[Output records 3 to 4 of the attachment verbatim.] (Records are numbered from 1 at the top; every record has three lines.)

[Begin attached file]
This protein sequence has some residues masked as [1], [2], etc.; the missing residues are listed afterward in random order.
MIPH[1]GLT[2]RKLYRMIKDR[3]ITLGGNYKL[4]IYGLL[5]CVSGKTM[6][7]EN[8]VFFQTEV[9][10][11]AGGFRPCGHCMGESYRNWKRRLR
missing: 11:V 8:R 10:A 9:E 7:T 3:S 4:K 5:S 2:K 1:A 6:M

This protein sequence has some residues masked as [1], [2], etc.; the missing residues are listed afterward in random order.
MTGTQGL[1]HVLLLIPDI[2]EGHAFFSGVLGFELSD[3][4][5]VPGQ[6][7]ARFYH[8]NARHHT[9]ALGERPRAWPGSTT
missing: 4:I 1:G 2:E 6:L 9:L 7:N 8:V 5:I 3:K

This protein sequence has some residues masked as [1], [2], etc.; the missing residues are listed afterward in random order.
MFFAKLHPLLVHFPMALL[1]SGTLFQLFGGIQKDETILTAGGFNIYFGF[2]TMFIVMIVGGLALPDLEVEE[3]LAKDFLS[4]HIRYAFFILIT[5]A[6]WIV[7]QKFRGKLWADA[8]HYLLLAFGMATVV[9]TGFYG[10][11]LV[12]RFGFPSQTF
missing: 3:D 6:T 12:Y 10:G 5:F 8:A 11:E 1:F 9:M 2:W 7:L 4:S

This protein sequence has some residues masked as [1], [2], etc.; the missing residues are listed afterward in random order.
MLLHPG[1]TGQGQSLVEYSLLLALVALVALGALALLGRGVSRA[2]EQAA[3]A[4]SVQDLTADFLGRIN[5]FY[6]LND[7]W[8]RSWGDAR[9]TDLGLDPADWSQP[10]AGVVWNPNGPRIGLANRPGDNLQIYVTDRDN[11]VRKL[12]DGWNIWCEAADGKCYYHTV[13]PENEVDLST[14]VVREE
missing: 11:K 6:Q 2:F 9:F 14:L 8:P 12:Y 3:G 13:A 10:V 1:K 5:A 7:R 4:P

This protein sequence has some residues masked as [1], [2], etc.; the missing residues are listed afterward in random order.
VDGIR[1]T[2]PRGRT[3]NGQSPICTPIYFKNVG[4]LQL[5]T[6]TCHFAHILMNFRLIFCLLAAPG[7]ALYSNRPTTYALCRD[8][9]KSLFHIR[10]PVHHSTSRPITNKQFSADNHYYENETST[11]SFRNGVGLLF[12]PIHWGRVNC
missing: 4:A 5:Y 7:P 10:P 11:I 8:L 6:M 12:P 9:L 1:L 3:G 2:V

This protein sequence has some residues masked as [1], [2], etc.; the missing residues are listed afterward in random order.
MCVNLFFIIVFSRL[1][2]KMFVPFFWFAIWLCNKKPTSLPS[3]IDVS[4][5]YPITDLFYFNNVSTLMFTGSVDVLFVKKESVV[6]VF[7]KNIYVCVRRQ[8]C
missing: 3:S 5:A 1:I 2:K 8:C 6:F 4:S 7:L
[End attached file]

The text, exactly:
This protein sequence has some residues masked as [1], [2], etc.; the missing residues are listed afterward in random order.
MFFAKLHPLLVHFPMALL[1]SGTLFQLFGGIQKDETILTAGGFNIYFGF[2]TMFIVMIVGGLALPDLEVEE[3]LAKDFLS[4]HIRYAFFILIT[5]A[6]WIV[7]QKFRGKLWADA[8]HYLLLAFGMATVV[9]TGFYG[10][11]LV[12]RFGFPSQTF
missing: 3:D 6:T 12:Y 10:G 5:F 8:A 11:E 1:F 9:M 2:W 7:L 4:S

This protein sequence has some residues masked as [1], [2], etc.; the missing residues are listed afterward in random order.
MLLHPG[1]TGQGQSLVEYSLLLALVALVALGALALLGRGVSRA[2]EQAA[3]A[4]SVQDLTADFLGRIN[5]FY[6]LND[7]W[8]RSWGDAR[9]TDLGLDPADWSQP[10]AGVVWNPNGPRIGLANRPGDNLQIYVTDRDN[11]VRKL[12]DGWNIWCEAADGKCYYHTV[13]PENEVDLST[14]VVREE
missing: 11:K 6:Q 2:F 9:F 14:L 8:P 12:Y 3:G 13:A 10:V 1:K 5:A 7:R 4:P